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Monster Marinas

Let's be honest. When people think megayachts, they think money—and for good reason. Not only are these vessels costly to own and operate, they have an enormous positive impact on local economies. Take, for example, a recent study conducted by Thomas J. Murray & Associates on behalf of the Marine Industries Association of South Florida. It found that nearly 1,500 megayachts cruised into Broward, Dade, and Palm Beach counties in 2006. On average, each vessel created nearly $500,000 in economic impact among boatyard expenses, brokerage commissions, and charter fees. That's $750 million generated by a relatively small number of yachts.


It's that kind of staggering impact, coupled with a shortage of mooring facilities for large yachts, that accounts for the recent surge in megayacht marina construction that's taking place worldwide. Developers are working overtime to build berths that can accommodate super-size yachts. Here, we take a closer look at a few notable megayacht marinas that have either just opened or soon will. If you're an owner, charter client, or just a yacht spotter, you'll want to set your course for one of these exotic locales on your next voyage.

Watson Island, Miami

In the same way that New Yorkers believe their city is the center of the universe, South Floridians know that their home is the nerve center of yachting in the United States. So it should come as no great surprise that in 2001, Miami voters threw their support behind plans for the construction of a megayacht marina on Watson Island in Biscayne Bay.

The $575-million project, known as Island Gardens, represents a partnership between the Flagstone Property Group and the City of Miami. The development will include a 50-berth, full-service superyacht harbor, two hotels, more than 220,000 square feet of retail and dining space, and expansive gardens. Construction is slated to begin this fall.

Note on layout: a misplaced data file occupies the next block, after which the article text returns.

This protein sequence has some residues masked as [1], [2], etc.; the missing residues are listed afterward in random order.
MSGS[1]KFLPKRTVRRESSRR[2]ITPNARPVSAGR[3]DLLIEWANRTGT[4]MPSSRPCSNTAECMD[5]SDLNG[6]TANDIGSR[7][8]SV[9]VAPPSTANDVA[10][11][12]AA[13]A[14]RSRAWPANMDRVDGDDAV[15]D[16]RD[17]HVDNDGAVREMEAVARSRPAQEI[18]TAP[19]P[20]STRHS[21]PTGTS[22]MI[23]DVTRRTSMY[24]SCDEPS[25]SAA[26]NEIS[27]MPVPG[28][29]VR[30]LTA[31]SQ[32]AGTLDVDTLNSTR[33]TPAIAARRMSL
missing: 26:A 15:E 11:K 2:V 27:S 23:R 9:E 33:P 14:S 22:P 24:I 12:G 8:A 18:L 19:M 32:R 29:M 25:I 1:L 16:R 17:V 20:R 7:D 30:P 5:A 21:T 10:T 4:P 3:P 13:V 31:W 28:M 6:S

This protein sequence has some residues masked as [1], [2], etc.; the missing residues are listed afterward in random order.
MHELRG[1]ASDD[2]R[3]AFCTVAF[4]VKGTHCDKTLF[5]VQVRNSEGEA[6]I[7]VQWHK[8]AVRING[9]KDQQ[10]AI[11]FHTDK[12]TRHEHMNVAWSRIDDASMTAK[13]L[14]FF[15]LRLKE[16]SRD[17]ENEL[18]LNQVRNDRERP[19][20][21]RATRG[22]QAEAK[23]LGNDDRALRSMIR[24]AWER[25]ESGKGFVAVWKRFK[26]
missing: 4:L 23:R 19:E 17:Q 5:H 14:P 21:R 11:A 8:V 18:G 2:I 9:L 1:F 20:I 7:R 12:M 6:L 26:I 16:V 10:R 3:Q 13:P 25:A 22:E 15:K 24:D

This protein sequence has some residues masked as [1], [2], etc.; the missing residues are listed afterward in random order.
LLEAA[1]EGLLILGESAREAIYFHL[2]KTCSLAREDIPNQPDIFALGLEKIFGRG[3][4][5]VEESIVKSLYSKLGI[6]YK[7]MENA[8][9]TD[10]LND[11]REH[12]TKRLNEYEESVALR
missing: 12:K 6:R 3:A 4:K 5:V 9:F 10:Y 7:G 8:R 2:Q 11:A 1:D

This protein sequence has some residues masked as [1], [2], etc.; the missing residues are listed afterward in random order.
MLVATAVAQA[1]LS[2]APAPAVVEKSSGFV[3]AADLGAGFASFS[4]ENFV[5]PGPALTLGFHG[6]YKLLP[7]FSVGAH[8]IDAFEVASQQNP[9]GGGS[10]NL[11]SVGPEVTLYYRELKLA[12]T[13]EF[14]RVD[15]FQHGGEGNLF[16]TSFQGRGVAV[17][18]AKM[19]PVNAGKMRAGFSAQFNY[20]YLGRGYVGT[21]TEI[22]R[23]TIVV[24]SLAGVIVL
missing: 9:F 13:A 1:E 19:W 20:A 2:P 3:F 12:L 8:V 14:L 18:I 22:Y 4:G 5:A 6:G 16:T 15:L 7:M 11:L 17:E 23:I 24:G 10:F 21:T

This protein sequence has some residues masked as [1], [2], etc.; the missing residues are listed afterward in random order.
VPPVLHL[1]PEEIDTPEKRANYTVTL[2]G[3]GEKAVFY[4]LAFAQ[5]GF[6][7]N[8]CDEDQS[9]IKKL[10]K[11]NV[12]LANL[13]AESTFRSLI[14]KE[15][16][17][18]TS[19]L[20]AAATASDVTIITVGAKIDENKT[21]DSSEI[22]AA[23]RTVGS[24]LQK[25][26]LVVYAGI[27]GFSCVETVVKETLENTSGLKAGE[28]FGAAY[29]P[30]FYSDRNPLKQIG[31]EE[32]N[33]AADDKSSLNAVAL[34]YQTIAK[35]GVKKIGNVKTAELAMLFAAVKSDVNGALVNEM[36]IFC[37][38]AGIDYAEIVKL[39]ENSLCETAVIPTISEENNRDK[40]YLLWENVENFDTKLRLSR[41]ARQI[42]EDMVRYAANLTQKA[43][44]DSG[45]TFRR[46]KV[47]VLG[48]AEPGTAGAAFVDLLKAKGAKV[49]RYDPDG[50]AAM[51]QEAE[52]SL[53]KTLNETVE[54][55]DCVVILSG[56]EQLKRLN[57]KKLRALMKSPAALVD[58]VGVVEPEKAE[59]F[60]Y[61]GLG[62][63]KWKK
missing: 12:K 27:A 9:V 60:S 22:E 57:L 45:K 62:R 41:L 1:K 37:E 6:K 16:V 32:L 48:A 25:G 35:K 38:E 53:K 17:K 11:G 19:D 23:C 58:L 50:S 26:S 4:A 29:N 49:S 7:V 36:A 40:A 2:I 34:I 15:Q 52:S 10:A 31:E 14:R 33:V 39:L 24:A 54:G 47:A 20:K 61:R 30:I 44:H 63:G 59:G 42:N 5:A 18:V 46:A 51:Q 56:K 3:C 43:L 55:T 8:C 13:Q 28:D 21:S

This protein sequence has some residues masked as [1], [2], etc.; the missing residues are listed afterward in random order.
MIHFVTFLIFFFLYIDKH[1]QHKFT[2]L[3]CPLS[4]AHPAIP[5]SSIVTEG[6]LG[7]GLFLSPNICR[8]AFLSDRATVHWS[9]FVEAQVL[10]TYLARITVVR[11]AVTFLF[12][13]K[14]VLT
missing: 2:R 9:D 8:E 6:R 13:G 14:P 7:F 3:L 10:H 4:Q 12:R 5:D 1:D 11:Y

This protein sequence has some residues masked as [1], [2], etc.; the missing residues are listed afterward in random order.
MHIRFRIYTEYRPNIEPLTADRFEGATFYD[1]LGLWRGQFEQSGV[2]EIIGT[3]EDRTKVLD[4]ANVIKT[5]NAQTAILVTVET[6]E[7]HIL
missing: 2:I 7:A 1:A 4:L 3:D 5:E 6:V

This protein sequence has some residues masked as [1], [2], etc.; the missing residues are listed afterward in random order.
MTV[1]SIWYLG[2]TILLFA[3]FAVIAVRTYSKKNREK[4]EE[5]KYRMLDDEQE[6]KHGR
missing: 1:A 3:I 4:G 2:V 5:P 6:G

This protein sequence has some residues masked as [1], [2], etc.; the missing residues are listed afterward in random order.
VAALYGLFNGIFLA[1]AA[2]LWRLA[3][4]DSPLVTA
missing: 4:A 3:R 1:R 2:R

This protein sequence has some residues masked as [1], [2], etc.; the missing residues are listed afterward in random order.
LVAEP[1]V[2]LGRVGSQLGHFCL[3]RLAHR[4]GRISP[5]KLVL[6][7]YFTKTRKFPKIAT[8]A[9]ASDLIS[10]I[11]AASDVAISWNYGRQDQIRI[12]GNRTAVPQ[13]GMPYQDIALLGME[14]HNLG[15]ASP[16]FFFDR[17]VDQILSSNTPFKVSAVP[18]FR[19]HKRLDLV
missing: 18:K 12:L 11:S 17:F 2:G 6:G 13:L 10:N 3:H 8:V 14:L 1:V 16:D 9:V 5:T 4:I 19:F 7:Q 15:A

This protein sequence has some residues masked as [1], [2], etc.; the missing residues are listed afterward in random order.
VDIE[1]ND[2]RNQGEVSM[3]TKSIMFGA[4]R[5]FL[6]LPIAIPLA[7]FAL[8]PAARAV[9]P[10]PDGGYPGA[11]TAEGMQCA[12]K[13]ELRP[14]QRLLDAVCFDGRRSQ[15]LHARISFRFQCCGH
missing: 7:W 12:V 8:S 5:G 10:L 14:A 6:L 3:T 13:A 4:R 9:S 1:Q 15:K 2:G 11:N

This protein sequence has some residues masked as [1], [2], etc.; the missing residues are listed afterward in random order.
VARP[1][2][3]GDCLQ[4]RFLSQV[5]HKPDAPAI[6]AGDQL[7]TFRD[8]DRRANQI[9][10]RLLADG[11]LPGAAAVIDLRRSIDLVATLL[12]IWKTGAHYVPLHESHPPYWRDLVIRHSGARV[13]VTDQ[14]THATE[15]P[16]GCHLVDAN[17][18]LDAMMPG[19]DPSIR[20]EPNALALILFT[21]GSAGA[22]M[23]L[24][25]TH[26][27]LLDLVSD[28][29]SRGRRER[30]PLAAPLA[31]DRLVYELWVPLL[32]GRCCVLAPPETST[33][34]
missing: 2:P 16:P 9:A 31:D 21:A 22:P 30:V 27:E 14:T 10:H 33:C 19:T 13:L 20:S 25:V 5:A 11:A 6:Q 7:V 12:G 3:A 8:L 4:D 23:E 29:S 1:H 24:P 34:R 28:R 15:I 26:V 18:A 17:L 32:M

The superyacht harbor at Island Gardens will dedicate 43 berths to yachts between 100 and 450 feet LOA. The remaining seven berths will be set aside for vessels in the 60- to 100-foot LOA range. The harbor docks will be angled to ensure that all slips have clear views of the Miami skyline. Flagstone is banking on the harbor's proximity to downtown Miami to be a significant draw for megayacht owners. It believes the marina will give the area the same cachet as locales like St. Tropez and Monte Carlo. Or as Mehmet Kayraktar, chairman of Flagstone, says, "You are offering South Beach buzz, much closer to downtown." Island Gardens is scheduled for completion in late 2010.

IslaMoin, Costa Rica

The IslaMoin Marina and Resort is being developed on 208 acres in the province of Limon, which is on the Caribbean coast of Costa Rica. Christopher Columbus discovered the area in 1502, and today its rainforests are home to several national parks.

The full-service megayacht marina is being developed by the Coral Gables-based SolerPazos Group and will be surrounded by more than 8,000 feet of beachfront and deep-water canals. When completed, it will offer 380 slips to yachts between 50 and 250 feet, both in the main marina village and along canals throughout the development. Many slips will be designed to handle megayachts with drafts of up to 18 feet. And because the marina sits at 10N, it is away from the hurricane zone and therefore considered a safe harbor. It is also located on Costa Rica's Caribbean coast, where there has never been a hurricane of any magnitude.

The marina's surrounding gated community will feature 560 resort residences, 100 beachfront villas, 100 private homes, and a luxury hotel. Marina customers and crew will have access to private clubhouses with amenities such as pools, game rooms, and movie theatres in addition to a 24-hour concierge and security.

Keppel Bay, Singapore